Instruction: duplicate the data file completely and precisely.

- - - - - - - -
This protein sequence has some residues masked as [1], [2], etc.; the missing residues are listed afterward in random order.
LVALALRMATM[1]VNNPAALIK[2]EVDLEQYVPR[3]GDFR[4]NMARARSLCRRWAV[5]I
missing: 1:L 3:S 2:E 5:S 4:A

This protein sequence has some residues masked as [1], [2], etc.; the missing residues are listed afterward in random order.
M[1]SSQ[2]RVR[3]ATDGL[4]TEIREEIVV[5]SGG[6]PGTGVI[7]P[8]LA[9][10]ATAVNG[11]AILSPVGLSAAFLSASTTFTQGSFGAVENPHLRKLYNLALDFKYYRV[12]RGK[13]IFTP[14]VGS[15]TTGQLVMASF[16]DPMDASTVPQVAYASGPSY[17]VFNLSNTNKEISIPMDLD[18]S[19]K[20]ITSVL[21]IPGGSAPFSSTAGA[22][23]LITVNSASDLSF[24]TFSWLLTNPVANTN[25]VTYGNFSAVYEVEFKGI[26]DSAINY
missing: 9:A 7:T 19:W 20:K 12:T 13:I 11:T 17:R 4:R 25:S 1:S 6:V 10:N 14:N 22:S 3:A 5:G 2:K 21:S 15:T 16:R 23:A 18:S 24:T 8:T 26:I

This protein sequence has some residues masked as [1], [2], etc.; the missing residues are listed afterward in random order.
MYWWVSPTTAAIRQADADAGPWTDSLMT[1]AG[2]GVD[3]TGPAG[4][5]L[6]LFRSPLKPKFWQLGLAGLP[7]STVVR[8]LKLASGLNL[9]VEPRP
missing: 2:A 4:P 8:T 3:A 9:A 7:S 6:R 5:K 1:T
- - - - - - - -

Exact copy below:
This protein sequence has some residues masked as [1], [2], etc.; the missing residues are listed afterward in random order.
LVALALRMATM[1]VNNPAALIK[2]EVDLEQYVPR[3]GDFR[4]NMARARSLCRRWAV[5]I
missing: 1:L 3:S 2:E 5:S 4:A

This protein sequence has some residues masked as [1], [2], etc.; the missing residues are listed afterward in random order.
M[1]SSQ[2]RVR[3]ATDGL[4]TEIREEIVV[5]SGG[6]PGTGVI[7]P[8]LA[9][10]ATAVNG[11]AILSPVGLSAAFLSASTTFTQGSFGAVENPHLRKLYNLALDFKYYRV[12]RGK[13]IFTP[14]VGS[15]TTGQLVMASF[16]DPMDASTVPQVAYASGPSY[17]VFNLSNTNKEISIPMDLD[18]S[19]K[20]ITSVL[21]IPGGSAPFSSTAGA[22][23]LITVNSASDLSF[24]TFSWLLTNPVANTN[25]VTYGNFSAVYEVEFKGI[26]DSAINY
missing: 9:A 7:T 19:W 20:K 12:T 13:I 11:T 17:R 4:R 25:S 1:S 6:V 10:N 14:N 22:S 3:A 5:G 2:K 21:S 15:T 16:R 23:A 18:S 24:T 8:T 26:I

This protein sequence has some residues masked as [1], [2], etc.; the missing residues are listed afterward in random order.
MYWWVSPTTAAIRQADADAGPWTDSLMT[1]AG[2]GVD[3]TGPAG[4][5]L[6]LFRSPLKPKFWQLGLAGLP[7]STVVR[8]LKLASGLNL[9]VEPRP
missing: 2:A 4:P 8:T 3:A 9:A 7:S 6:R 5:K 1:T